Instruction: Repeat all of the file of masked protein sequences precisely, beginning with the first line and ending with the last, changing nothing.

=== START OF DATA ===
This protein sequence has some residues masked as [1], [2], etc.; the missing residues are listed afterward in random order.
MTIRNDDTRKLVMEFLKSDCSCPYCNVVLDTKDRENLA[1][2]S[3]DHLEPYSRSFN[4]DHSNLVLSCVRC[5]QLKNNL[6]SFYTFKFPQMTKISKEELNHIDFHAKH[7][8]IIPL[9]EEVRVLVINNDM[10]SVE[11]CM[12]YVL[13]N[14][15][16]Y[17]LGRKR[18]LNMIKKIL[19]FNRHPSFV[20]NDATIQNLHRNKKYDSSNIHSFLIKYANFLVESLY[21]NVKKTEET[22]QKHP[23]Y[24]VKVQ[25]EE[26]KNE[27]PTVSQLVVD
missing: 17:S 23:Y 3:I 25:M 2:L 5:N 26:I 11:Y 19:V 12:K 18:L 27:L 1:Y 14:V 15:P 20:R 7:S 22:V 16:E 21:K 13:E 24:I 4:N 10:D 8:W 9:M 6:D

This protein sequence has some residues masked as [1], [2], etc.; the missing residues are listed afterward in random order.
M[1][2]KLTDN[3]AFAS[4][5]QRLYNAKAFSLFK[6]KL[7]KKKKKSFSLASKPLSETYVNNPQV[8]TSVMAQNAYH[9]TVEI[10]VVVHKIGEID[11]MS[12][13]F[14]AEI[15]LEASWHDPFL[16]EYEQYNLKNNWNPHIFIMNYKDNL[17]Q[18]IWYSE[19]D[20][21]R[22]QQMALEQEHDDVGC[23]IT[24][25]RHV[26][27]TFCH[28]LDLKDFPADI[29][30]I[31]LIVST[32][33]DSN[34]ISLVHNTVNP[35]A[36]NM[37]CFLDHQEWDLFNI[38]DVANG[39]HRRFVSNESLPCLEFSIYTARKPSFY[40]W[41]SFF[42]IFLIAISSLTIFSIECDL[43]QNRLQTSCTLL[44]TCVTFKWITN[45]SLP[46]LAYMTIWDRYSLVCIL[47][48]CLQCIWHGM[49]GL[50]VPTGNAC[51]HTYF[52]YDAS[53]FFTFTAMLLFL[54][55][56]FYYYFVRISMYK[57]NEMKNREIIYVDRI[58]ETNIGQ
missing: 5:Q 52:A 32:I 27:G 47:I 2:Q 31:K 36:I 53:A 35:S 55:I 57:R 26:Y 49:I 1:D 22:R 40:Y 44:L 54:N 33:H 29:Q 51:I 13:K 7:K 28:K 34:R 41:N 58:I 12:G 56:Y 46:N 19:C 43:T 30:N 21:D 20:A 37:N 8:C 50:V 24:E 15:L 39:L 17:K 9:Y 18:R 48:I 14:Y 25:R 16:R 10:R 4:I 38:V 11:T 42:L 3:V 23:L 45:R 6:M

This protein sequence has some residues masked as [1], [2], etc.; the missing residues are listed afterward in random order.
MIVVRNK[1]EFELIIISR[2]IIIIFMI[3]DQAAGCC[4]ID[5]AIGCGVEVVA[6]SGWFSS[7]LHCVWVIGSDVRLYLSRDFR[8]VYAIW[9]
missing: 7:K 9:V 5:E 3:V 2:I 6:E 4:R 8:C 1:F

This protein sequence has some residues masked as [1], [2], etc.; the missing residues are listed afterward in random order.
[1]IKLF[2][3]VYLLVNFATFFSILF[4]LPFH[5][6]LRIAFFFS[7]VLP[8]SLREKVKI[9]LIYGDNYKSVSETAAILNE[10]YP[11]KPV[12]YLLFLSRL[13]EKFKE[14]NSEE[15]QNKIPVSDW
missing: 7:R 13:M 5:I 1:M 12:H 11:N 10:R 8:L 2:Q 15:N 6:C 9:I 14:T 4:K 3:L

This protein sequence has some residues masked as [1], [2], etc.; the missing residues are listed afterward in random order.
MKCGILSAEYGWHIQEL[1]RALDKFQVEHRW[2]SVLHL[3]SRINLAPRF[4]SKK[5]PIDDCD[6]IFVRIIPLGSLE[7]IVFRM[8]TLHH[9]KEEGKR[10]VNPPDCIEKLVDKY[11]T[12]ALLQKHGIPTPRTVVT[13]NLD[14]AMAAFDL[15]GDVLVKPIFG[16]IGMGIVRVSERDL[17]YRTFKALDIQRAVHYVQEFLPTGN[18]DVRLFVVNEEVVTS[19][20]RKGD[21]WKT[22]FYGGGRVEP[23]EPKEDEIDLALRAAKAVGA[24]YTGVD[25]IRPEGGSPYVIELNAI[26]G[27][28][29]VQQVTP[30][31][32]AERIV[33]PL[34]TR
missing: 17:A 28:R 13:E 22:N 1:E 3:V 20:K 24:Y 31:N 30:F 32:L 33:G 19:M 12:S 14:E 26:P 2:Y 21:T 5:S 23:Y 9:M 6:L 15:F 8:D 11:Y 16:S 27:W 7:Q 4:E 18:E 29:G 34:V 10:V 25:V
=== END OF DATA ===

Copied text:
This protein sequence has some residues masked as [1], [2], etc.; the missing residues are listed afterward in random order.
MTIRNDDTRKLVMEFLKSDCSCPYCNVVLDTKDRENLA[1][2]S[3]DHLEPYSRSFN[4]DHSNLVLSCVRC[5]QLKNNL[6]SFYTFKFPQMTKISKEELNHIDFHAKH[7][8]IIPL[9]EEVRVLVINNDM[10]SVE[11]CM[12]YVL[13]N[14][15][16]Y[17]LGRKR[18]LNMIKKIL[19]FNRHPSFV[20]NDATIQNLHRNKKYDSSNIHSFLIKYANFLVESLY[21]NVKKTEET[22]QKHP[23]Y[24]VKVQ[25]EE[26]KNE[27]PTVSQLVVD
missing: 17:S 23:Y 3:I 25:M 2:L 5:N 26:I 11:Y 19:V 12:K 18:L 27:L 1:Y 14:V 15:P 20:R 7:S 22:V 16:E 21:K 13:E 24:I 4:N 10:D 8:W 9:M 6:D

This protein sequence has some residues masked as [1], [2], etc.; the missing residues are listed afterward in random order.
M[1][2]KLTDN[3]AFAS[4][5]QRLYNAKAFSLFK[6]KL[7]KKKKKSFSLASKPLSETYVNNPQV[8]TSVMAQNAYH[9]TVEI[10]VVVHKIGEID[11]MS[12][13]F[14]AEI[15]LEASWHDPFL[16]EYEQYNLKNNWNPHIFIMNYKDNL[17]Q[18]IWYSE[19]D[20][21]R[22]QQMALEQEHDDVGC[23]IT[24][25]RHV[26][27]TFCH[28]LDLKDFPADI[29][30]I[31]LIVST[32][33]DSN[34]ISLVHNTVNP[35]A[36]NM[37]CFLDHQEWDLFNI[38]DVANG[39]HRRFVSNESLPCLEFSIYTARKPSFY[40]W[41]SFF[42]IFLIAISSLTIFSIECDL[43]QNRLQTSCTLL[44]TCVTFKWITN[45]SLP[46]LAYMTIWDRYSLVCIL[47][48]CLQCIWHGM[49]GL[50]VPTGNAC[51]HTYF[52]YDAS[53]FFTFTAMLLFL[54][55][56]FYYYFVRISMYK[57]NEMKNREIIYVDRI[58]ETNIGQ
missing: 5:Q 52:A 32:I 27:G 47:I 2:Q 31:K 36:I 53:A 35:S 55:I 57:R 26:Y 49:I 1:D 22:R 40:Y 44:L 54:N 33:H 29:Q 51:I 13:K 7:K 28:K 34:R 41:N 58:I 12:G 56:Y 46:N 19:C 43:T 30:N 21:D 20:A 37:N 8:C 50:V 24:E 15:L 39:L 17:K 9:Y 18:R 48:I 14:Y 25:R 16:R 10:R 4:I 38:V 11:T 42:L 3:V 23:L 45:R 6:M

This protein sequence has some residues masked as [1], [2], etc.; the missing residues are listed afterward in random order.
MIVVRNK[1]EFELIIISR[2]IIIIFMI[3]DQAAGCC[4]ID[5]AIGCGVEVVA[6]SGWFSS[7]LHCVWVIGSDVRLYLSRDFR[8]VYAIW[9]
missing: 7:K 9:V 5:E 3:V 2:I 6:E 4:R 8:C 1:F

This protein sequence has some residues masked as [1], [2], etc.; the missing residues are listed afterward in random order.
[1]IKLF[2][3]VYLLVNFATFFSILF[4]LPFH[5][6]LRIAFFFS[7]VLP[8]SLREKVKI[9]LIYGDNYKSVSETAAILNE[10]YP[11]KPV[12]YLLFLSRL[13]EKFKE[14]NSEE[15]QNKIPVSDW
missing: 7:R 13:M 5:I 1:M 12:H 11:N 10:R 8:L 2:Q 15:N 6:C 9:I 14:T 4:K 3:L

This protein sequence has some residues masked as [1], [2], etc.; the missing residues are listed afterward in random order.
MKCGILSAEYGWHIQEL[1]RALDKFQVEHRW[2]SVLHL[3]SRINLAPRF[4]SKK[5]PIDDCD[6]IFVRIIPLGSLE[7]IVFRM[8]TLHH[9]KEEGKR[10]VNPPDCIEKLVDKY[11]T[12]ALLQKHGIPTPRTVVT[13]NLD[14]AMAAFDL[15]GDVLVKPIFG[16]IGMGIVRVSERDL[17]YRTFKALDIQRAVHYVQEFLPTGN[18]DVRLFVVNEEVVTS[19][20]RKGD[21]WKT[22]FYGGGRVEP[23]EPKEDEIDLALRAAKAVGA[24]YTGVD[25]IRPEGGSPYVIELNAI[26]G[27][28][29]VQQVTP[30][31][32]AERIV[33]PL[34]TR
missing: 17:A 28:R 13:E 22:N 1:E 3:V 20:K 24:Y 31:N 30:F 32:L 33:G 19:M 12:S 14:E 26:P 2:Y 21:T 5:S 23:Y 9:M 6:L 15:F 8:D 11:Y 16:S 27:W 7:Q 4:E 18:E 29:G 34:V 10:V 25:V